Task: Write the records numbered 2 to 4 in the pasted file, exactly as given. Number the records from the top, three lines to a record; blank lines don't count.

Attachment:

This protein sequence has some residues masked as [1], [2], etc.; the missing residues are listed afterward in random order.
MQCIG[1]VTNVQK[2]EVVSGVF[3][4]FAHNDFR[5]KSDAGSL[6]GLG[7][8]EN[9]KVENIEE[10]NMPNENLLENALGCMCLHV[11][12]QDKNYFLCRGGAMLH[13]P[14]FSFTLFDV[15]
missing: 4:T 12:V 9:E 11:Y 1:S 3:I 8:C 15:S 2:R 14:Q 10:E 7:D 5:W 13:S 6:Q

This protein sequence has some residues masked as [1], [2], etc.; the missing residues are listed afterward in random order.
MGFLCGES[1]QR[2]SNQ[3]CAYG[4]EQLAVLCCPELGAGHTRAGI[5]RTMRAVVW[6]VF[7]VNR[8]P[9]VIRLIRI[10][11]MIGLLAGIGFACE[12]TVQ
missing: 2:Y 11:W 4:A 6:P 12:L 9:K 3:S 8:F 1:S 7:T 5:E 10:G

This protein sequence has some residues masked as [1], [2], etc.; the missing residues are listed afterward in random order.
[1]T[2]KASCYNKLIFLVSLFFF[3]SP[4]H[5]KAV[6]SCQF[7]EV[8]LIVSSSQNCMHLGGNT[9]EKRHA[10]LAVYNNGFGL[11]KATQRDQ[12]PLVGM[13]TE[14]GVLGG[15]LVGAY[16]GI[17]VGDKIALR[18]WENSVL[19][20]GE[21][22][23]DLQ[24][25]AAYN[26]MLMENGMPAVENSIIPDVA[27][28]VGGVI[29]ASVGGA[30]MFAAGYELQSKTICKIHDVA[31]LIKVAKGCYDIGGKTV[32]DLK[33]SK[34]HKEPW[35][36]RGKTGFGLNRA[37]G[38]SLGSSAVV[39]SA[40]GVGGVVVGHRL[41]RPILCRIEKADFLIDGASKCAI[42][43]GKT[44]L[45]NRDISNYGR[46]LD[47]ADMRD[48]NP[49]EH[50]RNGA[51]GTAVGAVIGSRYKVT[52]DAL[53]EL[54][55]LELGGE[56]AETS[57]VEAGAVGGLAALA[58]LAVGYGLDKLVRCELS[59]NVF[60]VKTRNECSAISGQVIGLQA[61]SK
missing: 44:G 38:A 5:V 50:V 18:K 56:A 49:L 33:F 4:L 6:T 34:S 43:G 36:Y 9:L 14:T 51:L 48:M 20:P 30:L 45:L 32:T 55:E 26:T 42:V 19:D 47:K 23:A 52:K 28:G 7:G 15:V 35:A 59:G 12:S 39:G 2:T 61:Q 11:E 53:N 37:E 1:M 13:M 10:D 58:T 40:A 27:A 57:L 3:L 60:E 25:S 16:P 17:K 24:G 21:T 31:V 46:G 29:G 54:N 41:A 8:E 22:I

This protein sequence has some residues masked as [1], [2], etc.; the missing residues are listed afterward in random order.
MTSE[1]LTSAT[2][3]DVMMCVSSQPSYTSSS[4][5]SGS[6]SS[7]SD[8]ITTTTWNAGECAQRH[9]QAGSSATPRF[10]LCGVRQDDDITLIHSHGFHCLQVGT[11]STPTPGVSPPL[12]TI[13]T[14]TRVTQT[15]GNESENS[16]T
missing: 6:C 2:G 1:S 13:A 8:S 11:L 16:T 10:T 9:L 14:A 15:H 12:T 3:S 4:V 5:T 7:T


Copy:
This protein sequence has some residues masked as [1], [2], etc.; the missing residues are listed afterward in random order.
MGFLCGES[1]QR[2]SNQ[3]CAYG[4]EQLAVLCCPELGAGHTRAGI[5]RTMRAVVW[6]VF[7]VNR[8]P[9]VIRLIRI[10][11]MIGLLAGIGFACE[12]TVQ
missing: 2:Y 11:W 4:A 6:P 12:L 9:K 3:S 8:F 1:S 7:T 5:E 10:G

This protein sequence has some residues masked as [1], [2], etc.; the missing residues are listed afterward in random order.
[1]T[2]KASCYNKLIFLVSLFFF[3]SP[4]H[5]KAV[6]SCQF[7]EV[8]LIVSSSQNCMHLGGNT[9]EKRHA[10]LAVYNNGFGL[11]KATQRDQ[12]PLVGM[13]TE[14]GVLGG[15]LVGAY[16]GI[17]VGDKIALR[18]WENSVL[19][20]GE[21][22][23]DLQ[24][25]AAYN[26]MLMENGMPAVENSIIPDVA[27][28]VGGVI[29]ASVGGA[30]MFAAGYELQSKTICKIHDVA[31]LIKVAKGCYDIGGKTV[32]DLK[33]SK[34]HKEPW[35][36]RGKTGFGLNRA[37]G[38]SLGSSAVV[39]SA[40]GVGGVVVGHRL[41]RPILCRIEKADFLIDGASKCAI[42][43]GKT[44]L[45]NRDISNYGR[46]LD[47]ADMRD[48]NP[49]EH[50]RNGA[51]GTAVGAVIGSRYKVT[52]DAL[53]EL[54][55]LELGGE[56]AETS[57]VEAGAVGGLAALA[58]LAVGYGLDKLVRCELS[59]NVF[60]VKTRNECSAISGQVIGLQA[61]SK
missing: 44:G 38:A 5:V 50:V 18:K 56:A 49:L 33:F 4:L 6:T 34:S 43:G 36:Y 9:L 14:T 51:L 48:M 20:P 30:L 45:L 32:T 55:E 26:T 42:V 19:D 47:K 23:A 52:K 28:G 7:G 15:V 35:A 59:G 12:S 39:G 2:T 61:Q 11:E 53:N 37:E 1:M 13:M 10:D 58:T 40:A 27:A 57:L 3:L 60:E 25:S 16:P 17:K 24:G 21:T 31:V 46:G 29:G 54:N 41:A 8:E 22:I

This protein sequence has some residues masked as [1], [2], etc.; the missing residues are listed afterward in random order.
MTSE[1]LTSAT[2][3]DVMMCVSSQPSYTSSS[4][5]SGS[6]SS[7]SD[8]ITTTTWNAGECAQRH[9]QAGSSATPRF[10]LCGVRQDDDITLIHSHGFHCLQVGT[11]STPTPGVSPPL[12]TI[13]T[14]TRVTQT[15]GNESENS[16]T
missing: 6:C 2:G 1:S 13:A 8:S 11:L 16:T 10:T 9:L 14:A 15:H 12:T 3:S 4:V 5:T 7:T